Encouraged by the upcoming American presidential elections, ‘De Standaard’ has dedicated an entire quire of its weekend newspaper (1-2/11/’08) to the way of life in the US. In the section ‘Made in the USA‘, some famous Belgian athletes and artists are asked for their favourite American product. When they pose the question to Wim Delvoye, the successful visual artist, he expresses his respect for brands that really became ‘icons’, when he mentions Harley Davidson, Starbucks and Coca-Cola. He likes them for their artistic logos, which make them extremely recognizable. But still, his favourite American product is quite an unexpected one: Mister Clean. According to Delvoye, this guy has it all: ‘he has something Afro-American, but he is still white. He is somewhat homosexual, but he is definitely straight.’ Delvoye claims to know the story behind Mr. Clean’s earring: in the fifties, psychologists decided to make the guy somewhat homosexual, so that the (desperate) housewives didn’t have to feel guilty for being helped by a beautiful, strong man. He was every woman’s friend, without being a threat to her marriage, just because of his earring! Marketing can be a simple issues, but it becomes even more successful when there is a strong strategy behind it. 

Delvoye is sure about the fact that American brands like Coca-Cola and Mr. Clean will always be successful, even if the American global power will decrease steadily in the future. These brands will adjust themselves to the continuously changing market. I agree on Delvoye’s point of view, bacause bad news is quickly banished from our minds. Although some Belgian Coca-Cola bottles where polluted in 1999, soon no one doubted anymore about buying a Coke in the supermarket. Or when I would want to buy an Opel within a year, I won’t bother anymore about the problems GM suffers today. We live in a fast moving world, but strong brands will always survive.       

De Standaard, Oost-Vlaanderen (31 October, 1 & 2 November 2008) p. 37

October 29, 2008

KBC receives 3,5 billion from Belgian government

Filed under: crisis communication, Séverine De Ryck — meertaligebedrijfscommunicatie @ 9:04 pm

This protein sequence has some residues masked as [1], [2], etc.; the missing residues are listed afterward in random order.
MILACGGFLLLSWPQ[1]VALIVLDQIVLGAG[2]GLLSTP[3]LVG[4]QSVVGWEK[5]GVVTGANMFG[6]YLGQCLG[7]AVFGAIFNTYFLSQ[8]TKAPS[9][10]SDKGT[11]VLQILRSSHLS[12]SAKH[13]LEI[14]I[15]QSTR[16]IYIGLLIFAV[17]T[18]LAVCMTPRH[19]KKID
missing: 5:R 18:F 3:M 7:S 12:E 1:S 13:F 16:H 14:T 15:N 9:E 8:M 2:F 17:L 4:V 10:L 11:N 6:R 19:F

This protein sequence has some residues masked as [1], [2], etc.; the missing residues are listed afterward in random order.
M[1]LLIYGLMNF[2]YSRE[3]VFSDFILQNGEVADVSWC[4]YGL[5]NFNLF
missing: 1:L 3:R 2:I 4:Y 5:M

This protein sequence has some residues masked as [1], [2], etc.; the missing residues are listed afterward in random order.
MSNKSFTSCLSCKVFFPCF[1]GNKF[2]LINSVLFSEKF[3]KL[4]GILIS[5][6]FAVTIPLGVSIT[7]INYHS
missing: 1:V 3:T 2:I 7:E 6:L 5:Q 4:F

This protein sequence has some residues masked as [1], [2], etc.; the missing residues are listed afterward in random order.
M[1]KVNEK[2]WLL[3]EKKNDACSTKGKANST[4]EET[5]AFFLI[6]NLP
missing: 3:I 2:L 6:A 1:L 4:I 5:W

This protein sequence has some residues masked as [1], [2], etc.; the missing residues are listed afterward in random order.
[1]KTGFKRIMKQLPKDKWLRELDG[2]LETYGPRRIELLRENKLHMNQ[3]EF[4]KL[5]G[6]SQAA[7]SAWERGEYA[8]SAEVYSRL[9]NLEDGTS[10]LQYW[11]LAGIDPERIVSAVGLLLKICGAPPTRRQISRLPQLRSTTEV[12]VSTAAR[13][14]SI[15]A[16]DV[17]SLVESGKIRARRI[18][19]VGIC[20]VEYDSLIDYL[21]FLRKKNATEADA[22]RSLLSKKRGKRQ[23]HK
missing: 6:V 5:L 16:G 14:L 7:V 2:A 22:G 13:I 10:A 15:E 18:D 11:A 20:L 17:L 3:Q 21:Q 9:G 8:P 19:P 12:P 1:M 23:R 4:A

On Monday October 27th, KBC announced that the Belgian government would inject 3,5 billion euro in the financial group. Contrary to what we would expect, this transaction is not caused by liquidity or solvency problems, but by the growing need to strengthen the bank’s competitive position. Due to the fact that more and more banks in Europe received money of their government to counter the financial crisis, KBC felt the danger of suffering competitive disadvantages. Thanks to the Belgian injection, KBC is now the bank with the best position in the Benelux. This transaction is not a bailout like it was the case with Ethias, Dexia and Fortis, which were on the edge of collapsing. KBC was never in danger.

To communicate this injection to its costumers, KBC did the best it could with posting all information about the transaction on their website and in the newspapers, together with an official press release. Besides, the pictures of smiling representatives send a positive message to the clients.On Sunday however, the Frenchspeaking State Secretary of Finances, Bernard Clerfayt, did say that KBC had liquidity problems. This was an enormous blunder, and he had to swallow these words immediately. You would expect that important companies, especially banks, agree in advance on a common statement to communicate to the public. KBC-bankers were very dissapointed in the way the company organized its communication. Even though KBC is not in crisis, it does appear to the crowd that it is, which we can see in frustrated blog posts at newspaper websites.